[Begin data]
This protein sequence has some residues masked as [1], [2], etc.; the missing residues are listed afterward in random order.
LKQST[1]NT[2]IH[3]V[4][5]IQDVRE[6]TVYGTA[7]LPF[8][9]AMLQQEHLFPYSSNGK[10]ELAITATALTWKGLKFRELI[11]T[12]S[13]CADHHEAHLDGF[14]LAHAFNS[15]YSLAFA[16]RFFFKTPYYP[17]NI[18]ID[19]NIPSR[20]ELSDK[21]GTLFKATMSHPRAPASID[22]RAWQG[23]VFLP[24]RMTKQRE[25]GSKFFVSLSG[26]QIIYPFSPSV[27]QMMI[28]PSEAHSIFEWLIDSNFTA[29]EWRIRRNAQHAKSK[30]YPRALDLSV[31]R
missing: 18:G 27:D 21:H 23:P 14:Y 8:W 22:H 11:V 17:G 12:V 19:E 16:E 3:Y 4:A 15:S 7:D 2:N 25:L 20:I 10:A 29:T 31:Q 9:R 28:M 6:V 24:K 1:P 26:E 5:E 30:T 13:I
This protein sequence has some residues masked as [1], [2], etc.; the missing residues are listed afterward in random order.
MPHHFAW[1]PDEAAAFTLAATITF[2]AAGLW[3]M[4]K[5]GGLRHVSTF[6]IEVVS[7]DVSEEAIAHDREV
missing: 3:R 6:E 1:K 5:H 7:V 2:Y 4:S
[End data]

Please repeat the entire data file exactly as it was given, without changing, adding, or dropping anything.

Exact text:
This protein sequence has some residues masked as [1], [2], etc.; the missing residues are listed afterward in random order.
LKQST[1]NT[2]IH[3]V[4][5]IQDVRE[6]TVYGTA[7]LPF[8][9]AMLQQEHLFPYSSNGK[10]ELAITATALTWKGLKFRELI[11]T[12]S[13]CADHHEAHLDGF[14]LAHAFNS[15]YSLAFA[16]RFFFKTPYYP[17]NI[18]ID[19]NIPSR[20]ELSDK[21]GTLFKATMSHPRAPASID[22]RAWQG[23]VFLP[24]RMTKQRE[25]GSKFFVSLSG[26]QIIYPFSPSV[27]QMMI[28]PSEAHSIFEWLIDSNFTA[29]EWRIRRNAQHAKSK[30]YPRALDLSV[31]R
missing: 18:G 27:D 21:H 23:P 14:Y 8:W 22:H 11:V 17:G 12:V 19:E 16:E 3:Y 4:A 15:S 7:D 2:N 25:L 20:I 10:A 29:T 31:Q 9:R 28:M 6:V 24:K 1:P 26:E 5:E 30:T 13:I
This protein sequence has some residues masked as [1], [2], etc.; the missing residues are listed afterward in random order.
MPHHFAW[1]PDEAAAFTLAATITF[2]AAGLW[3]M[4]K[5]GGLRHVSTF[6]IEVVS[7]DVSEEAIAHDREV
missing: 3:R 6:E 1:K 5:H 7:V 2:Y 4:S